The bursting of the subprime mortgage bubble and subsequent market meltdown in the summer of 2007 vividly illustrate Karl Marx's adage that history tends to repeat itself: the first time as tragedy; the second time as farce.1 This summer's farce showcased the collapse of the subprime mortgage market, the failure of overleveraged fixed-income hedge funds, and sharp losses by quantitative hedge funds. The sad part: these debacles were made possible by players, both sophisticated and ...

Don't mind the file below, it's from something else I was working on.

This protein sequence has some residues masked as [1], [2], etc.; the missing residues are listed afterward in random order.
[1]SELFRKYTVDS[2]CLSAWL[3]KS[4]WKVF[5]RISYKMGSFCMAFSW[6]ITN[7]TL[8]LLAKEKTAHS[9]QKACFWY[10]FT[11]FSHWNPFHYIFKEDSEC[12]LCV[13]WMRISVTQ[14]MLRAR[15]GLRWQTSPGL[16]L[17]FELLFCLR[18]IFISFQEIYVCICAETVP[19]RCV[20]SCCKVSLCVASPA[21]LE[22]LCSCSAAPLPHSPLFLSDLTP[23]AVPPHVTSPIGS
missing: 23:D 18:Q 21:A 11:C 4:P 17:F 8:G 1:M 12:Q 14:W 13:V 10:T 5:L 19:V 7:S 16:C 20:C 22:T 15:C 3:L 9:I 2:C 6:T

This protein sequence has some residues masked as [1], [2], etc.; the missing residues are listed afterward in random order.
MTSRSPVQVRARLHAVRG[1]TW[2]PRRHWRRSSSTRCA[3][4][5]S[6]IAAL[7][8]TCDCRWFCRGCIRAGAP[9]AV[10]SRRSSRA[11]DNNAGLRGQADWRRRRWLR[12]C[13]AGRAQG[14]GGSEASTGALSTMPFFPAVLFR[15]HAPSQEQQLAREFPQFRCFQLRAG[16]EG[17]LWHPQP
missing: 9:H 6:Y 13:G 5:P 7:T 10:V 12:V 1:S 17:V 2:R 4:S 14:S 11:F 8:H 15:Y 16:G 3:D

All Access Premium Subscription

Your subscription will include 12 months of Trusts & Estates magazine, access to premium content on WealthManagement.com, and Trusts & Estates plus iPad app.

Already registered? here.